New seismic reprocessing technology provides higher resolution images and can better organize old sound signals that were disrupted by permafrost, which can scramble seismic signals.

“The original process was just broad-brush processing looking deep into the section. Historically, a lot of the production was coming from older, deeper formations, so we put a lot of effort looking into the (often shallower) Cretaceous rocks, that would be the Nanushuk and Torok formations,” Enyart said, adding that he’s not aware of anyone else doing this work on the NPR-A data.

While the Slope is generally considered a vastly underexplored oil and gas basin, such reprocessing can help identify previously overlooked prospects even in heavily covered areas such as the Gulf Coast, according to Enyart.

He acknowledged that most oil companies today won’t commit to drilling an exploration well — which on the Slope can cost $20 million or more depending on the remoteness of the location — without first seeing modern 3D seismic data of the target, but said an updated version of the publicly available 2D data is a good starting point for companies interested in Alaska.

“The downside to 3D is it’s an expensive means of acquiring seismic data and 2D is a good reconnaissance project,” Enyart described. “You go into an area the size of the NPR-A and shoot 15,000 miles of 2D seismic — that gives you clues as to the broad geology. It gives you an idea of what it looks like below the surface in kind of a gross or coarser sense and then that allows you to zero in on choice areas and go out and acquire 3D for finer prospecting.”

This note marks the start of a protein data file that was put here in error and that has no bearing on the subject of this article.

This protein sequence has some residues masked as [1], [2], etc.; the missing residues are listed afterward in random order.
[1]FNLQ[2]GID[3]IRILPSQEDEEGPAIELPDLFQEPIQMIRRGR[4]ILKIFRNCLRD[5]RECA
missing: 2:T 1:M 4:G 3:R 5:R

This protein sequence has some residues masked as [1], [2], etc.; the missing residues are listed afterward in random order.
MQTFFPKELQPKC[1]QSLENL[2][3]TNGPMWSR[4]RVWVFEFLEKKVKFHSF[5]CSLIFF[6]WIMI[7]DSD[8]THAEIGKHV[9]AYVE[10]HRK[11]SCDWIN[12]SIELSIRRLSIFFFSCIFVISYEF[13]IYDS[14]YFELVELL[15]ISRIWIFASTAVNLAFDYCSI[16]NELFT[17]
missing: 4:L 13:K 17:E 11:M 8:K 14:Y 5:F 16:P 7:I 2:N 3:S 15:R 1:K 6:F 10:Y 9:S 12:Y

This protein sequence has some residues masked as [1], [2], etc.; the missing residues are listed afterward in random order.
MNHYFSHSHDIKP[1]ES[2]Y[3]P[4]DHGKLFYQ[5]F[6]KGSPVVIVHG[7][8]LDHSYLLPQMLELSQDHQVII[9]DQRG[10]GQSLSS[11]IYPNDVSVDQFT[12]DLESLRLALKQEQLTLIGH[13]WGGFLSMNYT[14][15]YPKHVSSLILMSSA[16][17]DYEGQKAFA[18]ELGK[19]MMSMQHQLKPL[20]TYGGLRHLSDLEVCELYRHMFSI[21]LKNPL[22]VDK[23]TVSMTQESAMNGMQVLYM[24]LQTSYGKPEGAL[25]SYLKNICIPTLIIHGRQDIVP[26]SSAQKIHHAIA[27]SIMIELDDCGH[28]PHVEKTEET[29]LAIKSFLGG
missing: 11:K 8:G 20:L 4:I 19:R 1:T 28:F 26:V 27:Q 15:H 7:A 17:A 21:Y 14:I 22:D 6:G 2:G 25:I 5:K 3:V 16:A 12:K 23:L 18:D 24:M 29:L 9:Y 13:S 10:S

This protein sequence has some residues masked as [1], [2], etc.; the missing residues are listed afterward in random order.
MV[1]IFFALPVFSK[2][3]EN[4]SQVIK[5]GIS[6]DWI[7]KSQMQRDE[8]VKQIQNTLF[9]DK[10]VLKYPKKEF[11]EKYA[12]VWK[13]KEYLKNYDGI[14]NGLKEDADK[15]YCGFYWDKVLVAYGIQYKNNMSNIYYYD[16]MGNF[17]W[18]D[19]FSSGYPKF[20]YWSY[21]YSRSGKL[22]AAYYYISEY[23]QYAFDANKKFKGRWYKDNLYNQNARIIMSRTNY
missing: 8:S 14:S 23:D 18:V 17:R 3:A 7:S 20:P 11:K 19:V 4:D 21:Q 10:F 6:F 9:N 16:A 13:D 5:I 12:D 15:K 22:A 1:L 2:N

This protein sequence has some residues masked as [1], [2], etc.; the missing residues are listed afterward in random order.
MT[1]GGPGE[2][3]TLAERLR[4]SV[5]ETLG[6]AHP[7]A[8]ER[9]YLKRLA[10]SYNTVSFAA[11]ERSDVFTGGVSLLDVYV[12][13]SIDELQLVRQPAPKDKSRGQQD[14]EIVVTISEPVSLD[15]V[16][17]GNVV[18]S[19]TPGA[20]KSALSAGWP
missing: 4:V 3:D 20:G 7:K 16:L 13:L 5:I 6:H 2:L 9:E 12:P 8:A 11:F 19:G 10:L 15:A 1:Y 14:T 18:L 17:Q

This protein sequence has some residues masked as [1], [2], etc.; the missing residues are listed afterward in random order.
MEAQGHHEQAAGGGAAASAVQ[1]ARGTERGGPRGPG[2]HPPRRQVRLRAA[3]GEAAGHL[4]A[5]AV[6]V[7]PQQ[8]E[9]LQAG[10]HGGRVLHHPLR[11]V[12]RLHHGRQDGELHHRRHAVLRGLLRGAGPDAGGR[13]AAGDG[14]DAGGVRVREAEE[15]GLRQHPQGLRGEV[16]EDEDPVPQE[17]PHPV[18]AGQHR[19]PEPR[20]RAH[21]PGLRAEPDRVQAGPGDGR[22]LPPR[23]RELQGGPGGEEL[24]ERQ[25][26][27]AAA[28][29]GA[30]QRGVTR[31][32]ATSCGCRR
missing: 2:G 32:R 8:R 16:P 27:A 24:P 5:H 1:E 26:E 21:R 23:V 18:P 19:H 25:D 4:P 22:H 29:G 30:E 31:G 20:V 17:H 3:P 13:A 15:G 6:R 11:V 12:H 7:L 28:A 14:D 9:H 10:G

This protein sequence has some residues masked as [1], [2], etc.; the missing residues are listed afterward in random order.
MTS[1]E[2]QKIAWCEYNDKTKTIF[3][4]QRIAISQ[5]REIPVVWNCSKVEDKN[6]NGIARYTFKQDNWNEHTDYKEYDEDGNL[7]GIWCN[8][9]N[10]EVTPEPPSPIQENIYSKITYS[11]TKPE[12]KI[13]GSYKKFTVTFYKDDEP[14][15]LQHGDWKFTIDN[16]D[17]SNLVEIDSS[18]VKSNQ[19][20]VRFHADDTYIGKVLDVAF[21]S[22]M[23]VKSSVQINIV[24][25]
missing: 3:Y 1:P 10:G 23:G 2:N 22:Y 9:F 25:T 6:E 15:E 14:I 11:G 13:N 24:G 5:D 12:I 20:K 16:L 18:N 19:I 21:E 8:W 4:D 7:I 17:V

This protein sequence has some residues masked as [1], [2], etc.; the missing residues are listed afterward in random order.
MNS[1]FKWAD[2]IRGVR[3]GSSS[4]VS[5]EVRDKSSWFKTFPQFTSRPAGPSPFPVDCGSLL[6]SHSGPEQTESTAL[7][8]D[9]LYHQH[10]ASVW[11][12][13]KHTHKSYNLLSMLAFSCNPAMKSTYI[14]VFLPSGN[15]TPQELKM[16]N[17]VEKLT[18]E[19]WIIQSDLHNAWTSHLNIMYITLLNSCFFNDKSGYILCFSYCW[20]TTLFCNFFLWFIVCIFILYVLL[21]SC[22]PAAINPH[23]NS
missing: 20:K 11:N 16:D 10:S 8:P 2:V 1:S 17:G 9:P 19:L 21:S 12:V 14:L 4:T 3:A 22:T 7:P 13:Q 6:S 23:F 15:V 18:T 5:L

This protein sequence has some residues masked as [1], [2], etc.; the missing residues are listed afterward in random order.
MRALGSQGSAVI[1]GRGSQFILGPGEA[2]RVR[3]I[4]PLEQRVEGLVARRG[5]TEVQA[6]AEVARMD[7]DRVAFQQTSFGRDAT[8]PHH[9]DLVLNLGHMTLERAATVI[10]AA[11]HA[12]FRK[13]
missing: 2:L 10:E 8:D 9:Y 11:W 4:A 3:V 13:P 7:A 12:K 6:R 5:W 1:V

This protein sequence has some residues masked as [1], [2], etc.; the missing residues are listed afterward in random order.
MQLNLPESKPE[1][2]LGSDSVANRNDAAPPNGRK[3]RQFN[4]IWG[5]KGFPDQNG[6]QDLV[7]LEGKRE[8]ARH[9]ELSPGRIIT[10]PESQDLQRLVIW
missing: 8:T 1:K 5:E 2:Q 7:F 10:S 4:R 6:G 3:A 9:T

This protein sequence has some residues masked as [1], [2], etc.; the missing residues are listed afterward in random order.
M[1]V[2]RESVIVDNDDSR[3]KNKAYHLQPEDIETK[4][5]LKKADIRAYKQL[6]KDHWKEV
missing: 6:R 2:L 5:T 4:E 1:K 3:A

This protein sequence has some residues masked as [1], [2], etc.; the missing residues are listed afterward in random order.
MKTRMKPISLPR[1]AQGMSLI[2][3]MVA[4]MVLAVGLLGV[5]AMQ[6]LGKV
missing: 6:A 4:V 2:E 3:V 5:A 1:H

Similar reprocessing could be done on “tax credit” seismic data shot on state lands that is becoming publicly available because it was shot with the financial help of the state’s former refundable oil and gas tax credit program, according to Enyart.

Companies that use the seismic tax credit program were able to get state support for the work in exchange for agreeing to make the data public after 10 years.

Alaska Division of Oil and Gas geophysicist Holly Fair said reprocessing old seismic is a basic way to add value to what is already publicly available.

Geologist Kevin Frank, head of the Oil and Gas Resource Evaluation Section, added that seismic shoots on the North Slope must be done when the tundra is frozen, which limits the ability to acquire the data.

A planned 3D seismic shoot over the newly-opened for exploration portion of the Arctic National Wildlife Refuge had to be scratched this winter after the government shutdown delayed permitting for the work, Frank noted.

“If you just cannot get — even if you’re indifferent to cost — you cannot get new data, you work the old data to your benefit,” he said.

Some seismic was shot on the ANWR coastal plain by a consortium of companies in the mid-1980s, but it generally remains proprietary information.

Elwood Brehmer can be reached at [email protected].

Updated: 
03/20/2019 - 11:37am